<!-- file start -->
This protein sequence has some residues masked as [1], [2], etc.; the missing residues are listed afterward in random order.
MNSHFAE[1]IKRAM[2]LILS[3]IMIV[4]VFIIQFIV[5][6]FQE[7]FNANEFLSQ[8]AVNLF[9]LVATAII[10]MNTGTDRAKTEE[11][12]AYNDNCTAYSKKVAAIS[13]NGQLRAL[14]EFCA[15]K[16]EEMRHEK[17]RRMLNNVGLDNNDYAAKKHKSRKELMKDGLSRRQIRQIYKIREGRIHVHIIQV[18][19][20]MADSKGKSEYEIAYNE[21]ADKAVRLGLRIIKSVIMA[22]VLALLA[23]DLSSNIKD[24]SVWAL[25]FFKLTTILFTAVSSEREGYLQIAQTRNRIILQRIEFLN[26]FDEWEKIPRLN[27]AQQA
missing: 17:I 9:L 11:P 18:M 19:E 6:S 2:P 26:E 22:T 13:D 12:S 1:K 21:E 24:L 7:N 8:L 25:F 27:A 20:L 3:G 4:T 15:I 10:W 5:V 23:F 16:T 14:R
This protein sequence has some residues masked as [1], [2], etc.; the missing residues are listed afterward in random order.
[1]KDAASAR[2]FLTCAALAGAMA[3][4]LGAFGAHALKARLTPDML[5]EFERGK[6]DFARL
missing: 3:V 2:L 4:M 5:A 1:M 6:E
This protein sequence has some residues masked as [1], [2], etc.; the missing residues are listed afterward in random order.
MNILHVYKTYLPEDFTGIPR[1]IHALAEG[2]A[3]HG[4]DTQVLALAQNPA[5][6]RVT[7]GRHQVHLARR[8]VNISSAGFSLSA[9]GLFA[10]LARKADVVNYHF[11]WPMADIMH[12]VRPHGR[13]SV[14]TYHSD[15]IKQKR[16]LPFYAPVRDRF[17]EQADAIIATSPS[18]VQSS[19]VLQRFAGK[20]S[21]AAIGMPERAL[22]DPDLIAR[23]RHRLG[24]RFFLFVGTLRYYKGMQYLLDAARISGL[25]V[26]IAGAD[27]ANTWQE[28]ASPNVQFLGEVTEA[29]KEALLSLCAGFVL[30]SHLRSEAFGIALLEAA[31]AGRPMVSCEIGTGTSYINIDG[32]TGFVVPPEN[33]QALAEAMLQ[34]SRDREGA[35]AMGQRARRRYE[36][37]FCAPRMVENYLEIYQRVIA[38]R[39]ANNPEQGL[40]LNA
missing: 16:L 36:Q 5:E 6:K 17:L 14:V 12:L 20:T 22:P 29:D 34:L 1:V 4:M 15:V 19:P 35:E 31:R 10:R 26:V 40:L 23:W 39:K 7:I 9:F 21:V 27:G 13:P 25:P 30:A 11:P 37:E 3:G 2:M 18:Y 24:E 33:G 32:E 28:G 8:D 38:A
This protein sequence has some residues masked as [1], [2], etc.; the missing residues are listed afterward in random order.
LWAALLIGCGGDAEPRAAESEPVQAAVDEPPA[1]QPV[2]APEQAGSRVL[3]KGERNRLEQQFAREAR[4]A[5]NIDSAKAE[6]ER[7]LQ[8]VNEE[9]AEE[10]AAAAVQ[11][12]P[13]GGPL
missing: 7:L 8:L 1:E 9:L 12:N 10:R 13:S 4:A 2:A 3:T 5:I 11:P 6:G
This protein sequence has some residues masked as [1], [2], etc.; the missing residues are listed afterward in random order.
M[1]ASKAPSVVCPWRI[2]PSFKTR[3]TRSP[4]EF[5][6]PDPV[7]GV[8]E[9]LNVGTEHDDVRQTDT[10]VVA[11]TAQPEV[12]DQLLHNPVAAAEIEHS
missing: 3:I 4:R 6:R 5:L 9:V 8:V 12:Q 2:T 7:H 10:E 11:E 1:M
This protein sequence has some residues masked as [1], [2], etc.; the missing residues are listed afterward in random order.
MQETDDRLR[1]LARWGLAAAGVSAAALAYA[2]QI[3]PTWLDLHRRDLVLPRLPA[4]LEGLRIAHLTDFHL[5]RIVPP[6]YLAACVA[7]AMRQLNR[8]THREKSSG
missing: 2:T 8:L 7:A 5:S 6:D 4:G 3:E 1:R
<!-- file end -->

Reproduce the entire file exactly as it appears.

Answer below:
This protein sequence has some residues masked as [1], [2], etc.; the missing residues are listed afterward in random order.
MNSHFAE[1]IKRAM[2]LILS[3]IMIV[4]VFIIQFIV[5][6]FQE[7]FNANEFLSQ[8]AVNLF[9]LVATAII[10]MNTGTDRAKTEE[11][12]AYNDNCTAYSKKVAAIS[13]NGQLRAL[14]EFCA[15]K[16]EEMRHEK[17]RRMLNNVGLDNNDYAAKKHKSRKELMKDGLSRRQIRQIYKIREGRIHVHIIQV[18][19][20]MADSKGKSEYEIAYNE[21]ADKAVRLGLRIIKSVIMA[22]VLALLA[23]DLSSNIKD[24]SVWAL[25]FFKLTTILFTAVSSEREGYLQIAQTRNRIILQRIEFLN[26]FDEWEKIPRLN[27]AQQA
missing: 17:I 9:L 11:P 18:M 19:E 6:S 2:P 26:E 22:T 13:D 12:S 1:K 21:E 24:L 7:N 8:L 25:F 27:A 20:L 3:G 4:T 15:I 10:W 5:V 23:F 16:T 14:R
This protein sequence has some residues masked as [1], [2], etc.; the missing residues are listed afterward in random order.
[1]KDAASAR[2]FLTCAALAGAMA[3][4]LGAFGAHALKARLTPDML[5]EFERGK[6]DFARL
missing: 3:V 2:L 4:M 5:A 1:M 6:E
This protein sequence has some residues masked as [1], [2], etc.; the missing residues are listed afterward in random order.
MNILHVYKTYLPEDFTGIPR[1]IHALAEG[2]A[3]HG[4]DTQVLALAQNPA[5][6]RVT[7]GRHQVHLARR[8]VNISSAGFSLSA[9]GLFA[10]LARKADVVNYHF[11]WPMADIMH[12]VRPHGR[13]SV[14]TYHSD[15]IKQKR[16]LPFYAPVRDRF[17]EQADAIIATSPS[18]VQSS[19]VLQRFAGK[20]S[21]AAIGMPERAL[22]DPDLIAR[23]RHRLG[24]RFFLFVGTLRYYKGMQYLLDAARISGL[25]V[26]IAGAD[27]ANTWQE[28]ASPNVQFLGEVTEA[29]KEALLSLCAGFVL[30]SHLRSEAFGIALLEAA[31]AGRPMVSCEIGTGTSYINIDG[32]TGFVVPPEN[33]QALAEAMLQ[34]SRDREGA[35]AMGQRARRRYE[36][37]FCAPRMVENYLEIYQRVIA[38]R[39]ANNPEQGL[40]LNA
missing: 16:L 36:Q 5:E 6:K 17:L 14:V 12:L 20:T 22:P 29:D 34:L 1:V 4:M 15:V 19:P 35:E 31:R 10:R 26:V 40:L 23:W 39:K 7:I 9:F 21:V 27:G 13:P 25:P 30:A 11:P 37:E 3:G 2:M 18:Y 24:E 33:G 32:E 28:G 8:D 38:A
This protein sequence has some residues masked as [1], [2], etc.; the missing residues are listed afterward in random order.
LWAALLIGCGGDAEPRAAESEPVQAAVDEPPA[1]QPV[2]APEQAGSRVL[3]KGERNRLEQQFAREAR[4]A[5]NIDSAKAE[6]ER[7]LQ[8]VNEE[9]AEE[10]AAAAVQ[11][12]P[13]GGPL
missing: 7:L 8:L 1:E 9:L 12:N 10:R 13:S 4:A 2:A 3:T 5:I 11:P 6:G
This protein sequence has some residues masked as [1], [2], etc.; the missing residues are listed afterward in random order.
M[1]ASKAPSVVCPWRI[2]PSFKTR[3]TRSP[4]EF[5][6]PDPV[7]GV[8]E[9]LNVGTEHDDVRQTDT[10]VVA[11]TAQPEV[12]DQLLHNPVAAAEIEHS
missing: 3:I 4:R 6:R 5:L 9:V 8:V 12:Q 2:T 7:H 10:E 11:E 1:M
This protein sequence has some residues masked as [1], [2], etc.; the missing residues are listed afterward in random order.
MQETDDRLR[1]LARWGLAAAGVSAAALAYA[2]QI[3]PTWLDLHRRDLVLPRLPA[4]LEGLRIAHLTDFHL[5]RIVPP[6]YLAACVA[7]AMRQLNR[8]THREKSSG
missing: 2:T 8:L 7:A 5:S 6:D 4:G 3:E 1:R